For the first time, human beings have landed a spacecraft on a comet. The European Space Agency's Rosetta spacecraft arrived at comet 67P/Churyumov-Gerasimenko on 12 November after a journey of ten years and half a billion kilometres.
Already, the scientific discoveries are beginning. But there was an even bigger discovery to be made: scientists can be funny.
Jean-Jacques Dordain, ESA's director general, opened Wednesday's press conference by saying, "We have landed at the right place. It's also the right comet — don't worry."
Rosetta was originally supposed to land on a different comet. Its destination was changed when a sudden delay caused the spacecraft to miss its launch window in 2004.
Everything went smoothly during the flight to 67P, including the separation of a lander called Philae from the mother ship Rosetta. Philae landed, but its signal kept disappearing and coming back — indicating it was still moving, perhaps bouncing up and down like a baby goat, as a French Space Agency official put it. The harpoons that were supposed to hold the lander to the surface hadn't fired. This prompted Philae Lander Manager Stephan Ulamec to say, "Maybe today we didn't just land once; we even landed twice."
The main achievement lies in the precision necessary to land such a spacecraft — automatically — at such a distance. The comet is currently between the orbits of Mars and Jupiter; it's moving at about 66,000 kilometres an hour. Only four kilometres across at its widest point, the object has only 1/10,000th of the Earth's gravity.
What they said
The news was full of vivid analogies. The Guardian and NBC News compared the shape of the comet to that of a rubber duck, while New Scientist compared it to a piece of ginger root. Philae, said NBC, was the size of a washing machine.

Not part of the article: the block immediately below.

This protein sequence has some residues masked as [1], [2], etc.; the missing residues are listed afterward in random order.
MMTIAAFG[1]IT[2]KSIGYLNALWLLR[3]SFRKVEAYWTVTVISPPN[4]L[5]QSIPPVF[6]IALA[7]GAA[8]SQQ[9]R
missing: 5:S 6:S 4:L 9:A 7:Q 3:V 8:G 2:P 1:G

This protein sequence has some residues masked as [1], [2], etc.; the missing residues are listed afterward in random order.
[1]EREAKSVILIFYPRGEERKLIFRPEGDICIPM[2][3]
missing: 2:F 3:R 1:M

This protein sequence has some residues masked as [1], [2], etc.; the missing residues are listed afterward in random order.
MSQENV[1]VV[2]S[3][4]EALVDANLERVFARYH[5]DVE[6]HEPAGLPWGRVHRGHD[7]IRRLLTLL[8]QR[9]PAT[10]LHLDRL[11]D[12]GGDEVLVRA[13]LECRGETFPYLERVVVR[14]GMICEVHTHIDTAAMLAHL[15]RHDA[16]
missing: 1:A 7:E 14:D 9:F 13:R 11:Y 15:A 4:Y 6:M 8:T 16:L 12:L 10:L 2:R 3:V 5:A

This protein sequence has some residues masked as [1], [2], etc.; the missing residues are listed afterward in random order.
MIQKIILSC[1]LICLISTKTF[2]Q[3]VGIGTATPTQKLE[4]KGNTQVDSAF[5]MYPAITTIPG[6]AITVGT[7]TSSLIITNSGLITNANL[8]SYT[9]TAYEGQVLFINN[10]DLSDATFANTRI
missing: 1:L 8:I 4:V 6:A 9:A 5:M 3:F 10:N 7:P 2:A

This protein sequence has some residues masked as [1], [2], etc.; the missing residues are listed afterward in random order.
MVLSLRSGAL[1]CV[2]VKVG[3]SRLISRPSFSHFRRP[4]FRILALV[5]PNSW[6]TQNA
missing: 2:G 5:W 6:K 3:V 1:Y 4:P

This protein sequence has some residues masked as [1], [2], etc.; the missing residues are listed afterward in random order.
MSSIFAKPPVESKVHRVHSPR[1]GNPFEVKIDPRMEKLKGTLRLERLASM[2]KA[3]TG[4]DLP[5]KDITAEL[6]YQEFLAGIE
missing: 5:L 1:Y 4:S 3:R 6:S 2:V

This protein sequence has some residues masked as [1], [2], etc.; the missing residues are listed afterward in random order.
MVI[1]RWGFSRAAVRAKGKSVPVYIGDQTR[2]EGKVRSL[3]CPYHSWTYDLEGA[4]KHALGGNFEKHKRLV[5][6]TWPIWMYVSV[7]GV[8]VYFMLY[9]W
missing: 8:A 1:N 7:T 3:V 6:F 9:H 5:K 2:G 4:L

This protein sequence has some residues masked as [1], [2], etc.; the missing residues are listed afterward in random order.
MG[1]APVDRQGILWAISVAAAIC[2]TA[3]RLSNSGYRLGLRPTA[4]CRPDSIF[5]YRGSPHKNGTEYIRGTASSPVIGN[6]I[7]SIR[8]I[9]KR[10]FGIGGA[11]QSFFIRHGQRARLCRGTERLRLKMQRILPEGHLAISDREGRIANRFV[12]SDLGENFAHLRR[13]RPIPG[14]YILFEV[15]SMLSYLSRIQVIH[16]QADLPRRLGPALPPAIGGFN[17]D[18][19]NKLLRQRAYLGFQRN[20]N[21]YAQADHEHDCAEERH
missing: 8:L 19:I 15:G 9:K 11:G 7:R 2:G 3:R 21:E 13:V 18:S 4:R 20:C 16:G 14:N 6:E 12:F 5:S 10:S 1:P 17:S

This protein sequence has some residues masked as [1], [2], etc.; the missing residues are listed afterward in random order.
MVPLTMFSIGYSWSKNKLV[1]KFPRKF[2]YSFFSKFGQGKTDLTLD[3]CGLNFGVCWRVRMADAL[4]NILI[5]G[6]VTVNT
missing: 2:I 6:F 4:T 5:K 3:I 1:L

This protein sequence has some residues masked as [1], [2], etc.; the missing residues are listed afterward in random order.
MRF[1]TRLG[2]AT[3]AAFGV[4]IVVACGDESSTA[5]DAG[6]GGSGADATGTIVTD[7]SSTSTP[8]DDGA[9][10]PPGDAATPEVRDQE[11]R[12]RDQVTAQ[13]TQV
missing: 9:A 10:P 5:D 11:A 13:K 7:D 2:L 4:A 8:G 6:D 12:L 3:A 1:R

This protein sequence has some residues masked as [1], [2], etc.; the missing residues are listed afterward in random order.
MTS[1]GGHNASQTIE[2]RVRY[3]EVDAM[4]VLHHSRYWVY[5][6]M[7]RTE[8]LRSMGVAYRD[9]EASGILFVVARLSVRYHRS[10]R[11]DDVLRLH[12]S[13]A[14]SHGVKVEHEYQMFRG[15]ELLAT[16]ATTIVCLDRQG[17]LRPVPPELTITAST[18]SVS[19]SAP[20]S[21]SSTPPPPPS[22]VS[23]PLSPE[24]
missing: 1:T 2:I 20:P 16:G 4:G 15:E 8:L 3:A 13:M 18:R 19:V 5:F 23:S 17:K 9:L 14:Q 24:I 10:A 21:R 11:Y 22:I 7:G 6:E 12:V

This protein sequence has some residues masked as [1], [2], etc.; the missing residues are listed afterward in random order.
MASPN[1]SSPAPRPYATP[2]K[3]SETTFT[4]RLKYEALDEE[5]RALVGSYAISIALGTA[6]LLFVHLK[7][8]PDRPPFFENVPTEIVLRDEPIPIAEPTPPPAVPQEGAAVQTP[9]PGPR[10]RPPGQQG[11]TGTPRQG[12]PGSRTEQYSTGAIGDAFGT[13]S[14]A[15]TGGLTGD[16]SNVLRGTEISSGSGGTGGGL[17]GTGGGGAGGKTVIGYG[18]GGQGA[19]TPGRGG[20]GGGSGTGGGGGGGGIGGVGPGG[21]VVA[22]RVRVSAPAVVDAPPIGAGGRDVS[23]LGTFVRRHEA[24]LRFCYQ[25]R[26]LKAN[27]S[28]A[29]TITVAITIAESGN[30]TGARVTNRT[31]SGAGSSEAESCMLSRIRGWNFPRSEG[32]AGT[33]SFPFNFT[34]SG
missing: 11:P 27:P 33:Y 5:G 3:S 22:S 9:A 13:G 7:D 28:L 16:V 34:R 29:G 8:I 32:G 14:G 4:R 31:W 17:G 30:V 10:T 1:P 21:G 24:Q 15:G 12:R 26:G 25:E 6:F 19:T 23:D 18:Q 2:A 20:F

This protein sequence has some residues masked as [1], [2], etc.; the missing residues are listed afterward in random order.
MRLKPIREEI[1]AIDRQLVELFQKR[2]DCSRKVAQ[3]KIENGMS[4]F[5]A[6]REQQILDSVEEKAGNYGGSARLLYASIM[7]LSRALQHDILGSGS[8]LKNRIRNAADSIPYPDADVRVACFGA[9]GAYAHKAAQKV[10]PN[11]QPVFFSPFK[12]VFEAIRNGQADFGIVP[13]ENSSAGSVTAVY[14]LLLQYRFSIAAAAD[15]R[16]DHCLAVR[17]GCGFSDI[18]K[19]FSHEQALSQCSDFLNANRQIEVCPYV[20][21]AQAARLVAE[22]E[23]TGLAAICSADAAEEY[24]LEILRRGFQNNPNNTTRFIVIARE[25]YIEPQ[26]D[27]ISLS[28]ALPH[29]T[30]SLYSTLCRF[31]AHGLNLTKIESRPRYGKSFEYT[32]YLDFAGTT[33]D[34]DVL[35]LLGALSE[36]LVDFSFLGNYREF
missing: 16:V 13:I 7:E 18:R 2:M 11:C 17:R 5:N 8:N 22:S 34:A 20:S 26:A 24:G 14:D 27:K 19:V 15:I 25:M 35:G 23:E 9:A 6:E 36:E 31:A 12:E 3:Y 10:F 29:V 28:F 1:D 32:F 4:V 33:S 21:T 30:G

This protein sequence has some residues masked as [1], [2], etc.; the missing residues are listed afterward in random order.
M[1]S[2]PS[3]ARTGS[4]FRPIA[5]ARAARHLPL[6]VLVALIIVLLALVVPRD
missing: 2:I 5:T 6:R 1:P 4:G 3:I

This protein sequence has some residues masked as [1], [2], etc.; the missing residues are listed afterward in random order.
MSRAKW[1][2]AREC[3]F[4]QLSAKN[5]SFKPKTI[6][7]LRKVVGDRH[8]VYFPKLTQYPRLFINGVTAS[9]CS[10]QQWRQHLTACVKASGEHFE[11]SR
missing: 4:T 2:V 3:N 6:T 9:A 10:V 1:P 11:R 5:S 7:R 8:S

Dr Matthew Genge of Imperial College, London, said: "This is the most difficult landing in space history. [It's] like landing a balloon in a city centre on a windy day with your eyes closed."
Dr David Clements, also of Imperial College, London, described the Philae lander as "a truly mould-breaking endeavour".
Describing its descent, The Guardian's correspondent, Stuart Clark, wrote: "Philae will be travelling at a walking pace relative to the comet at touchdown. So the impact it will feel will be the equivalent of a person walking straight into a wall."
When Philae landed, Phil Plait, author of the Bad Astronomy blog, wrote: "I am sitting in my office on Earth, heart in throat & tears in my eyes. This is an amazing, astonishing, and inspiring moment."
The most amusing comments were found on Twitter, under the hashtag #cometlanding.
During Philae's seven-hour descent, @SarcasticRover wrote: "'Are we there yet?' — Basically everyone."
@craigengler wrote: "From the comet's perspective, we just attacked it with a robot armed with a harpoon. This may not end well for humanity."
@EmilyRinde wrote: "The internet canceled out @KimKardashian's magazine cover with the #cometlanding. Faith in humanity restored."
Referring to the ESA scientists' jubilation, @ProResting wrote: "There are similar scenes at EasyJet HQ every time one of their planes lands in the right place & at the right time, too."
The Philae lander (or someone writing on its behalf) also sent out its own tweets in the first person. @Philae2014 wrote: "Touchdown! My new address: 67P!"
MUPUS, a group of German scientists who'd designed Philae's sensors (@Philae_MUPUS) wrote: "We see post-touchdown data! Can't tweet more: need hands for high five and champagne."